Endothelial proliferation and increased blood-brain barrier permeability in the basal ganglia in a rat model of 3,4-dihydroxyphenyl-L-alanine-induced dyskinesia

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  • Jenny E. Westin, Lunds Universitet
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  • Hanna S. Lindgren, Lunds Universitet
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  • Jonathan Gardi, Stereology and Electron Microscopy Laboratory
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  • Jens Randel Nyengaard
  • Patrik Brundin, Lunds Universitet
  • ,
  • Paul Mohapel, Lunds Universitet
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  • M. Angela Cenci, Lunds Universitet, Biomedical Center F11

3,4-Dihydroxyphenyl-L-alanine (L-DOPA)-induced dyskinesia is associated with molecular and synaptic plasticity in the basal ganglia, but the occurrence of structural remodeling through cell genesis has not been explored. In this study, rats with 6-hydroxydopamine lesions received injections of the thymidine analog 5-bromo-2′-deoxyuridine (BrdU) concomitantly with L-DOPA for 2 weeks. A large number of BrdU-positive cells were found in the striatum and its output structures (globus pallidus, entopeduncular nucleus, and substantia nigra pars reticulata) in L-DOPA-treated rats that had developed dyskinesia. The vast majority (60-80%) of the newborn cells stained positively for endothelial markers. This endothelial proliferation was associated with an upregulation of immature endothelial markers (nestin) and a downregulation of endothelial barrier antigen on blood vessel walls. In addition, dyskinetic rats exhibited a significant increase in total blood vessel length and a visible extravasation of serum albumin in the two structures in which endothelial proliferation was most pronounced (substantia nigra pars reticulata and entopeduncular nucleus). The present study provides the first evidence of angiogenesis and blood-brain barrier dysfunction in an experimental model of L-DOPA-induced dyskinesia. These microvascular changes are likely to affect the kinetics of L-DOPA entry into the brain, favoring the occurrence of motor complications.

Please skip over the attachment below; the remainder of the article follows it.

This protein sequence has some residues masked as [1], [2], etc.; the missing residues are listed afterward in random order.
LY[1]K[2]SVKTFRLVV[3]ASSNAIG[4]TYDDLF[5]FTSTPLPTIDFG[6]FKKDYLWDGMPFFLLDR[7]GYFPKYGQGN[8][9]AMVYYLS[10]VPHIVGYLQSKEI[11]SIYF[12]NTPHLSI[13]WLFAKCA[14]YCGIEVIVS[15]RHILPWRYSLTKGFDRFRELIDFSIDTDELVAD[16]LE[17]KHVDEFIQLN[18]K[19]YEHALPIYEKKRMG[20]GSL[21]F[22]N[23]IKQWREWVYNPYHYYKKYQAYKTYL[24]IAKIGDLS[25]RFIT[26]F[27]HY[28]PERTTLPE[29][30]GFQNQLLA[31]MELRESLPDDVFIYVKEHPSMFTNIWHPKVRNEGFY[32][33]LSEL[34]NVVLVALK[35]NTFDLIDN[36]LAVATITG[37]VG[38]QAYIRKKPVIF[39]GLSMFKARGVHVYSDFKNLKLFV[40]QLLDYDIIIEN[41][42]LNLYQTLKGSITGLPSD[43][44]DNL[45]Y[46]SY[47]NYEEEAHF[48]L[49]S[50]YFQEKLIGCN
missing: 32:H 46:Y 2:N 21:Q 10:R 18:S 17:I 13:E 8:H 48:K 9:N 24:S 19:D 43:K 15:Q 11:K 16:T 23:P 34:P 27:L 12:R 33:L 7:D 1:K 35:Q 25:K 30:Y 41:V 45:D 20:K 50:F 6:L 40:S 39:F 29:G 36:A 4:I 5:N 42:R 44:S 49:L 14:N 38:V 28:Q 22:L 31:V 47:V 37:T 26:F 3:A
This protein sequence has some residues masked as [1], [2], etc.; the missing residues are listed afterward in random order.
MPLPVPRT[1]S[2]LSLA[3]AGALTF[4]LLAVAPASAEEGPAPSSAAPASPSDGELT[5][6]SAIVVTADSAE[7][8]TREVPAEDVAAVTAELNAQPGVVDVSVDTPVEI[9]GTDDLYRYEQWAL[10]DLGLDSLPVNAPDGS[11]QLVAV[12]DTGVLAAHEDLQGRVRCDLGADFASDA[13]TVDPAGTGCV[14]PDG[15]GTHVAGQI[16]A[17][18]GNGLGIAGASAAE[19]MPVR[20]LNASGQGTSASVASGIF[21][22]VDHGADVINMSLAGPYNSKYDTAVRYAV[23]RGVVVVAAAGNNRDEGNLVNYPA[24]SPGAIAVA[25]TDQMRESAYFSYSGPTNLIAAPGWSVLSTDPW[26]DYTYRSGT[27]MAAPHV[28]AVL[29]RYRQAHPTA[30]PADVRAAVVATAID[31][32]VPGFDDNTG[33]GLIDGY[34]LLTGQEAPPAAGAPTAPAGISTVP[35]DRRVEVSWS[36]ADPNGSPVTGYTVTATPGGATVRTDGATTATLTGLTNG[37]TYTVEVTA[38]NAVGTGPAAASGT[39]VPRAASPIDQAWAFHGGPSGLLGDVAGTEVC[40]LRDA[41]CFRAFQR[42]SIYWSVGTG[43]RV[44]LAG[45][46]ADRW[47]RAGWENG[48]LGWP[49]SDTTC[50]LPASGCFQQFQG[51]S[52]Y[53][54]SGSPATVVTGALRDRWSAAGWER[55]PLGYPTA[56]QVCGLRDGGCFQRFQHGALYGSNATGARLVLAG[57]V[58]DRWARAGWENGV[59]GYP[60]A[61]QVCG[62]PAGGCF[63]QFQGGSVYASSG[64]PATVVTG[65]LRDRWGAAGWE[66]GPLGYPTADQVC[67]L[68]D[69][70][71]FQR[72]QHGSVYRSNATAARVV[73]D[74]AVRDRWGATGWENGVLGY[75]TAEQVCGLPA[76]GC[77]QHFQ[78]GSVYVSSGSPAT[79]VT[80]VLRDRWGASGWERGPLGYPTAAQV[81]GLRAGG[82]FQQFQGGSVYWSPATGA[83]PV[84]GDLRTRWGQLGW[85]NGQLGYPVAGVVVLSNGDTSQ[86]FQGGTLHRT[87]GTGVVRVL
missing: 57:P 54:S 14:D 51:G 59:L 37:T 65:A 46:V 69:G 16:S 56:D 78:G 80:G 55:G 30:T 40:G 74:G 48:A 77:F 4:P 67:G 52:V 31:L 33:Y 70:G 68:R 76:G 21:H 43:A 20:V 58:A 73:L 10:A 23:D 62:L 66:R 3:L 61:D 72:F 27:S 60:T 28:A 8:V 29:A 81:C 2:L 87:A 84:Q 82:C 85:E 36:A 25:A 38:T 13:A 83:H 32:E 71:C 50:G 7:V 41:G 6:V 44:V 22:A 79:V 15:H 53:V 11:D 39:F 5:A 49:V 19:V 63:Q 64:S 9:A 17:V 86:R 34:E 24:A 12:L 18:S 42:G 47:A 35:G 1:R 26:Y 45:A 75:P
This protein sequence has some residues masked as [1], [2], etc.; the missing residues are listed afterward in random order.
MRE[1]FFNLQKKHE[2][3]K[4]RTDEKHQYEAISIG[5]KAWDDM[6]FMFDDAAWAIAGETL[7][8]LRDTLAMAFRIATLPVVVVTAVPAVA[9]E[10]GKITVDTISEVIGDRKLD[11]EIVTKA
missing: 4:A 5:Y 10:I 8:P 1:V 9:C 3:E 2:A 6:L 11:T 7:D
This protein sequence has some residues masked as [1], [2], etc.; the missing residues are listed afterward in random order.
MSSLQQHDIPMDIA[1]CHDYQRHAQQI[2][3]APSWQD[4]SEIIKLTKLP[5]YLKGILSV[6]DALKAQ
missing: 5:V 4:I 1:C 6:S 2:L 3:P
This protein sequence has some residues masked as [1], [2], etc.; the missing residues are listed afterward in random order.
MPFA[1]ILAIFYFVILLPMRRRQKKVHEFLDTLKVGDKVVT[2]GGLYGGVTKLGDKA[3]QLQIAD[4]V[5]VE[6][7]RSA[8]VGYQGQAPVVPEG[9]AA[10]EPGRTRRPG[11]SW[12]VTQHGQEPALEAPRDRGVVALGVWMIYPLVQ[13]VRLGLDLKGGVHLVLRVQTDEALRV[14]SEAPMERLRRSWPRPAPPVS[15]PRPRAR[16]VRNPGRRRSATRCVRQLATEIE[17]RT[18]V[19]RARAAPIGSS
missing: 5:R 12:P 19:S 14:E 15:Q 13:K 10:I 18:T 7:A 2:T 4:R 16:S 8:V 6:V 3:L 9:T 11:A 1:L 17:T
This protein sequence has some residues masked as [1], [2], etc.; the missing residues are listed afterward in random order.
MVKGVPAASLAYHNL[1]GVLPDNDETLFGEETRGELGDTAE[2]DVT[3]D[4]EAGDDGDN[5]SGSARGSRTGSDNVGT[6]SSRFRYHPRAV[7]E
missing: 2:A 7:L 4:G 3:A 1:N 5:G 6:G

Original languageEnglish
JournalJournal of Neuroscience
Pages (from-to)9448-9461
Number of pages14
Publication statusPublished - 13 Sep 2006

    Research areas

  • 6-OHDA, Angiogenesis, Basal ganglia, Blood-brain barrier, BrdU, Dyskinesia, Parkinson's disease, Proliferation

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